I like John Hough Jr. for the Wish I Wrote That Book award for Little Big Horn, which made Custer, the event, and the period come to life for me. Mr. Hough combines a journalist’s nose with a literary skill to put you in that period and place.

"Some Kind of Lucky: a 50-year love affair with Martha's Vineyard" by Joan Cowen Bowman.
“Some Kind of Lucky: a 50-year love affair with Martha’s Vineyard” by Joan Cowen Bowman.

The Personal Courage Award goes to Some Kind of Lucky: a 50-year love affair with Martha’s Vineyard by Joan Cowen Bowman, photos by Alison Shaw. Ms. Bowman offers an unflinching look at her life that will resonate with all readers, particularly those of us approaching the summing-up phase of our lives.

There were other 2014 books of note, thanks to writers like Rick Herrick and Chris Knowles who let us know the trove of ideas, knowledge, and talent available to us here.

Sadly, we learned this year that Jan Pogue, co-creator of the Vineyard Stories, our successful on-Island publishing house, will begin a two-year process of winding down the company she and John Walter, her late husband, brought to life — to our everlasting gratitude and delight.

Ms. Pogue’s life here is a terrific story of spiritual journey. We’ll tell it another time. Suffice to say now that dozens of Island stories would not have been told, certainly with far less beauty and elegance, had Vineyard Stories not been here to tell them.

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Susie Middleton and Suzan Bellincampi top “best of” lists from NPR and The Boston Globe.

Island authors Susie Middleton and Suzan Bellincampi are honored for their books this year. – Photos courtesy of Susie Middleton/Ralph Stewart

As the year draws to a close, works from the past 12 months have been revisited, and two Island writers have received accolades for their books. Susie Middleton’s part cookbook, part memoir Fresh from the Farm was named among NPR’s Book Concierge, a guide to the great books published in 2014. The book chronicles Ms. Middleton’s adventures in farming and cooking, and is full of seasonal recipes highlighting fresh local food all year long. Ms. Middleton, former chief editor of Fine Cooking magazine, is a food blogger and farmer at West Tisbury’s Green Island Farm. NPR staff and critics selected some 250 of their favorite titles and featured Fresh from the Farm among their cookbook selections. See below for Ms. Middleton’s Big Molasses Crinkle Cookies recipe, as seen in Fresh from the Farm.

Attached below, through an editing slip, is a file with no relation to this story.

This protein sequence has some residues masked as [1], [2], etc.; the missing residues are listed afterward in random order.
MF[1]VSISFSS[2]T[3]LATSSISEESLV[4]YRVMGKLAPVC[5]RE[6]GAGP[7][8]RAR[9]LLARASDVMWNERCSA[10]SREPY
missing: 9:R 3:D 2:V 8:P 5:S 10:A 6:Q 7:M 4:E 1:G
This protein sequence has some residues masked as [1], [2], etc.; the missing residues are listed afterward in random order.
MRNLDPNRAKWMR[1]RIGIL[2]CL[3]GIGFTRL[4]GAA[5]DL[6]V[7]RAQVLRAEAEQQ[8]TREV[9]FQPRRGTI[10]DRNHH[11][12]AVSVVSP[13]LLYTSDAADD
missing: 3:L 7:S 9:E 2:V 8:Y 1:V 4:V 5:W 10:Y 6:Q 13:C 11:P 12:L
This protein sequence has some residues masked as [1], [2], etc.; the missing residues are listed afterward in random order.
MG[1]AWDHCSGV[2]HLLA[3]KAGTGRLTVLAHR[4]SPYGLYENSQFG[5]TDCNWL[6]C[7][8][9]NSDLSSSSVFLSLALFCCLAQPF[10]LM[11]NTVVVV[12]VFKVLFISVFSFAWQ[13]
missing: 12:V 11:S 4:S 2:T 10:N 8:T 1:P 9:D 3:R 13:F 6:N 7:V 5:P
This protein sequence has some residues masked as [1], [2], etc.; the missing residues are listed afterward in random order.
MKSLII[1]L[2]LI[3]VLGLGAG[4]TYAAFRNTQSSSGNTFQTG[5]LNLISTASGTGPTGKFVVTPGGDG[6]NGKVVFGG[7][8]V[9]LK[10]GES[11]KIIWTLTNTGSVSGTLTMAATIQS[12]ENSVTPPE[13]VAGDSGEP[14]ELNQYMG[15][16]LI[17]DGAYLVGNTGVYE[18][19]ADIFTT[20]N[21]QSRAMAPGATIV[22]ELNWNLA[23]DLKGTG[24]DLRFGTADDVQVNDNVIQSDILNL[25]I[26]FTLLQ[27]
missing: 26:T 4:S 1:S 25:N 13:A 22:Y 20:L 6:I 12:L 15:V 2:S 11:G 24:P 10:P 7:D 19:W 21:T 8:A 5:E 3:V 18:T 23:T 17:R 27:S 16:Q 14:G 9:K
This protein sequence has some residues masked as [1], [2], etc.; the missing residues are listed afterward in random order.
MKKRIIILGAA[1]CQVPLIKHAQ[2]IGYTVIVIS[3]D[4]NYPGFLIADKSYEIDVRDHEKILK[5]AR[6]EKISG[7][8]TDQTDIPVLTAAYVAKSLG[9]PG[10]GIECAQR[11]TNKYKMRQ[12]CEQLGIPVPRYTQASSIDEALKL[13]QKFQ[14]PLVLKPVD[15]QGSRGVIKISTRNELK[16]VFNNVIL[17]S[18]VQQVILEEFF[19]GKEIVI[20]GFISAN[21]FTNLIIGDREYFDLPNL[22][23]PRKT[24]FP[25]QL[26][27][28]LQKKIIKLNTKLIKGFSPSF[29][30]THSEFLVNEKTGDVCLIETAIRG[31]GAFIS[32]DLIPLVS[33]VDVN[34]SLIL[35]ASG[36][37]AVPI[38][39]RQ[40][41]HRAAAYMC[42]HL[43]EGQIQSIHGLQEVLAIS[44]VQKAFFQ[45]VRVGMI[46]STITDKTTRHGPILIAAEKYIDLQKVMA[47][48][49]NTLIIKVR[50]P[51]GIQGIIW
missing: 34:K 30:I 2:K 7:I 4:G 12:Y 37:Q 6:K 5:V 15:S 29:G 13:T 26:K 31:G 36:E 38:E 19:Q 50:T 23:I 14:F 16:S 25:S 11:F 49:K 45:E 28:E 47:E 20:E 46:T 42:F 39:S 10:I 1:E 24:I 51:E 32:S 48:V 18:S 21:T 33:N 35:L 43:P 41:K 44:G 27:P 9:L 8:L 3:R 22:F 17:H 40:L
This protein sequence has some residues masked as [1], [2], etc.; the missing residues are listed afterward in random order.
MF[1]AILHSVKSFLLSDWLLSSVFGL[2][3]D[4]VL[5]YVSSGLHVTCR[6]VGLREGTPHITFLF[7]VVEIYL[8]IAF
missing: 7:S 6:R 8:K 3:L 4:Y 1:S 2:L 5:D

Island author and Felix Neck Director Suzan Bellincampi was also honored for her book Martha’s Vineyard: A Field Guide to Island Nature by The Boston Globe in their roundup of the best New England books of 2014. Published by Vineyard Stories, Ms. Bellincampi’s book is a fully illustrated guidebook based on the late Anne Hale’s classic natural history book Moraine to Marsh. The book includes trail guides to six favorite Island walks along with directions and sightseeing tips along the way. See below for an excerpt on Cedar Tree Neck Sanctuary from Martha’s Vineyard: A Field Guide to Island Nature.

 

Susie Middleton’s part cookbook, part memoir Fresh from the Farm.
Susie Middleton’s “Fresh from the Farm”

Big Molasses Crinkle Cookies

Copyright Susie Middleton, from Fresh From the Farm: A Year of Recipes and Stories

This is a softer, chewier version of a childhood favorite. It’s also a bit bigger (as in diameter), since I roll the dough into fairly large balls. They bake out at between 3 and 4 inches across. But you can certainly make smaller cookies; just check to see if they are done after 9 minutes or so. At any size, the cookies are best removed from the oven a little underdone, as they will continue to cook as they cool. The dough needs to be chilled for 45 minutes to an hour, but it can also be chilled overnight if you like. The cookies freeze well, too. Recipe makes 16 4-inch cookies.

2¼ cups (10½ ounces) unbleached all-purpose flour

2 teaspoons baking soda

1 teaspoon ground cinnamon

1 teaspoon ground ginger

½ teaspoon ground cloves

Table salt

¾ cup (1½ sticks) unsalted butter, at room temperature

1 cup dark brown sugar

6 tablespoons granulated sugar

1 large egg

¼ cup unsulfured molasses

1 tablespoon vegetable oil

In a small mixing bowl, whisk together the flour, baking soda, cinnamon, ginger, cloves, and ¼ teaspoon salt.